Arsenal are tracking Bayer Leverkusen midfielder Lars Bender. The Mirror believes the north London side will offer a bid in excess of the £19m that was rejected two months ago. It is hoped this will be enough to persuade the Bundesliga club to release the highly rated 24-year-old midfielder.
It is believed the German international will arrive as cover and eventually replacement for Spaniard Mikel Arteta. The former Everton midfielder is sidelined with a thigh injury and could miss up to six weeks, according to the Mail Online.
Arsenal have frustrated fans this summer with very little by way of signings and squad improvement. The Gunners are believed to have in excess of £70m to spend this transfer window but Wenger has repeatedly claimed that while he is ready to spend he does not see value for money players available.
So far, the only signing made is France U21 International Yaya Sanogo on a free transfer. Failed targets include former Real Madrid striker Gonzalo Higuain, Brazil midfielder Luis Gustavo and Everton star Marouane Fellaini.
Bender made 32 starts in the German league last year and had a hand in nine goals for his club. His performances in the centre of the park helped Leverkusen to third in the championship and there lies the first of two major problems for Wenger.
It remains to be seen how willing Bender will be to trade Leverkusen for Arsenal given the former qualify directly to the group stages of the Champions League. Arsenal, meanwhile, must negotiate a very tricky two-leg qualifying tie against Turkish giants Fenerbahce before they can achieve the same target.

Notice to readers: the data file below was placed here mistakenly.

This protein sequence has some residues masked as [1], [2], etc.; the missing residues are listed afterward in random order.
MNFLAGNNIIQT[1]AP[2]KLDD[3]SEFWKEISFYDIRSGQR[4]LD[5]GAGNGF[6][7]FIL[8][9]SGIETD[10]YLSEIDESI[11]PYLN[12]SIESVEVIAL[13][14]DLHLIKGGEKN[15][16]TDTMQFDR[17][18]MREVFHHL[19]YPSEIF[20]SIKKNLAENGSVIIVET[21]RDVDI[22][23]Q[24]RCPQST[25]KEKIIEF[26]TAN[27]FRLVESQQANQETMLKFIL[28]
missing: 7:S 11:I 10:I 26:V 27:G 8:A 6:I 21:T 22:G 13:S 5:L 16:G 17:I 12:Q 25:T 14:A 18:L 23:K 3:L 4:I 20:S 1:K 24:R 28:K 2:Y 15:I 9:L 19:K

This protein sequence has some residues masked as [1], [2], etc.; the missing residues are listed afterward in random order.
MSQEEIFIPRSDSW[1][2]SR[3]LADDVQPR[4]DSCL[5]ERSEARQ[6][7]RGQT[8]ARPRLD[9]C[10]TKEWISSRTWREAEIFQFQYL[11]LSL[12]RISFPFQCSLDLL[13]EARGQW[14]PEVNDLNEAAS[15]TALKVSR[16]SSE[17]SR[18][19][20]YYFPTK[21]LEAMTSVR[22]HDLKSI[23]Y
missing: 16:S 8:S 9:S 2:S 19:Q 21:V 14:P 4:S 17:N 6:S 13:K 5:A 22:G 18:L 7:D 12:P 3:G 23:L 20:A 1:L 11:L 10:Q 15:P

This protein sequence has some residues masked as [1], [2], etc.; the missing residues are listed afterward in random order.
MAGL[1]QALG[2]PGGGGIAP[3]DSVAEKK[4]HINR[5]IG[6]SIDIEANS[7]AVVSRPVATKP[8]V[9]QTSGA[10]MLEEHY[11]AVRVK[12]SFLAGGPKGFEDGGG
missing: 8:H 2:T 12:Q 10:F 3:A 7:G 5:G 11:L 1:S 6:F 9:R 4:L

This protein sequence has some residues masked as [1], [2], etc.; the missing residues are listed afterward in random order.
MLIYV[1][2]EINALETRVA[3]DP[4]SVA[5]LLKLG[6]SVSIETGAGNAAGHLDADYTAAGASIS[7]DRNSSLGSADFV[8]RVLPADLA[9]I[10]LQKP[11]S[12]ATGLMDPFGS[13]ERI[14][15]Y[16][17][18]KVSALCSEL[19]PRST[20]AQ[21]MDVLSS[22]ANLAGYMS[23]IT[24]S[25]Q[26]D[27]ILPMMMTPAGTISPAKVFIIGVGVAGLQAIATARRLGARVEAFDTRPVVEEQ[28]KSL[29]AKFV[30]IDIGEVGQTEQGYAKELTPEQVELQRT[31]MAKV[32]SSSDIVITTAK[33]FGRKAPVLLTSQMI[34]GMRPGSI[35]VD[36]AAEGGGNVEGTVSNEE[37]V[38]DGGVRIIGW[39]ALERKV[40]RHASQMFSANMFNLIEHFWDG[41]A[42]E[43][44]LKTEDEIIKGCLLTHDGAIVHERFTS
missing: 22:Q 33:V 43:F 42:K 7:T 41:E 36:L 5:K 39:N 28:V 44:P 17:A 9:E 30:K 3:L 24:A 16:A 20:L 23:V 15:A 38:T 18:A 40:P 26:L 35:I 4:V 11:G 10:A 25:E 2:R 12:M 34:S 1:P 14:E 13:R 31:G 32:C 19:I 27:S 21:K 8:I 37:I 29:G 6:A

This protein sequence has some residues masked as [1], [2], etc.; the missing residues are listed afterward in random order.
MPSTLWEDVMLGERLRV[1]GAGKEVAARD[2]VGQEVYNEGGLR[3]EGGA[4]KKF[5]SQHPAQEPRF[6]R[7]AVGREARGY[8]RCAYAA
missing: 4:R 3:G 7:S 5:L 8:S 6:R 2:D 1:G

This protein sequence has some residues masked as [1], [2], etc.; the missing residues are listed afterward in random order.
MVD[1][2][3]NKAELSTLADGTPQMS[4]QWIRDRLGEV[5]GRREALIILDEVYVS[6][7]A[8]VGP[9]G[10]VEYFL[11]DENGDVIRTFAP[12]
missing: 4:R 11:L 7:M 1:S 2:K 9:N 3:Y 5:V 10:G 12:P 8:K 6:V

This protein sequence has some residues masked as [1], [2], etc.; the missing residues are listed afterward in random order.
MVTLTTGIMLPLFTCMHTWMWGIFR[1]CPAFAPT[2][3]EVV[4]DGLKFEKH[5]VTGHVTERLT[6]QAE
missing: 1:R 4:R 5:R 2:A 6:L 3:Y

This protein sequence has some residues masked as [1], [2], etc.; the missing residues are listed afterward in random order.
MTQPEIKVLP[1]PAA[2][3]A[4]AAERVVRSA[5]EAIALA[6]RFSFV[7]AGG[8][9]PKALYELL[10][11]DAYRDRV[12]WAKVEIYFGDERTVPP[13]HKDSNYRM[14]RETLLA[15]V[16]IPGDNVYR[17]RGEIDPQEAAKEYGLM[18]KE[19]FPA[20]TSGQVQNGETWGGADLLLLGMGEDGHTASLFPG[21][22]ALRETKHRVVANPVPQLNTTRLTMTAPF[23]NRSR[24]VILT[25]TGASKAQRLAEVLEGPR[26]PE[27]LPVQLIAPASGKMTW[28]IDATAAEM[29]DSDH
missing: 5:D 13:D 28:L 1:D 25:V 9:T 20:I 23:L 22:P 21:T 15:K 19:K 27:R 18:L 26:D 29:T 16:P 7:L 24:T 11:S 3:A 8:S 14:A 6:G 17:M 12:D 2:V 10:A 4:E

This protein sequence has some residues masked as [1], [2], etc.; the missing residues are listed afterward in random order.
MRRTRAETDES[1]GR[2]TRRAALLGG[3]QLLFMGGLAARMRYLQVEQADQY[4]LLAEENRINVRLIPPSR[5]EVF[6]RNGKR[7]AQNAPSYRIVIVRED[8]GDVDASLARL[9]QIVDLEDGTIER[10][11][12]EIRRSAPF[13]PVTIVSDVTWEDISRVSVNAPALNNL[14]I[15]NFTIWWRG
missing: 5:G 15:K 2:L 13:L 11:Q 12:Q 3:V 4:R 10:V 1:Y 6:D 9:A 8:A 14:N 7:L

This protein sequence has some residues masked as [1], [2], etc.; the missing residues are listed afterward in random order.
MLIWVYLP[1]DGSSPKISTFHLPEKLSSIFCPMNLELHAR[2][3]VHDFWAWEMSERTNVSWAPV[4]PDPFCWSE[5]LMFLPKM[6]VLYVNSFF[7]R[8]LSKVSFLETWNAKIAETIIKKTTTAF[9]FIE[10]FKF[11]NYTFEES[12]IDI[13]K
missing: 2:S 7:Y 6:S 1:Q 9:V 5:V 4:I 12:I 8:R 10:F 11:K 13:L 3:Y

And given the extent of injury worries that now plague the Gunners, following a disastrous 1-3 home defeat to Aston Villa after the first game of the 2013/14 Premier League season, Wenger's Champions League group stage dream is in jeopardy.
And should that happen, it is almost impossible to see Bender join the club. Wenger remains confident that he can achieve his season's target without new signings, an attitude unlikely to ease his fans' concerns.
"If we don't spend the money, it is because we don't find the players. I am not the only one to work on that, we are a team that works on that and we are ready to buy the players if we find the players good enough for us. We take our work seriously and we analyse every player in the world and spend 24 hours a day doing that. We are ready to spend, but until we buy players we have to win football games," Wenger said.
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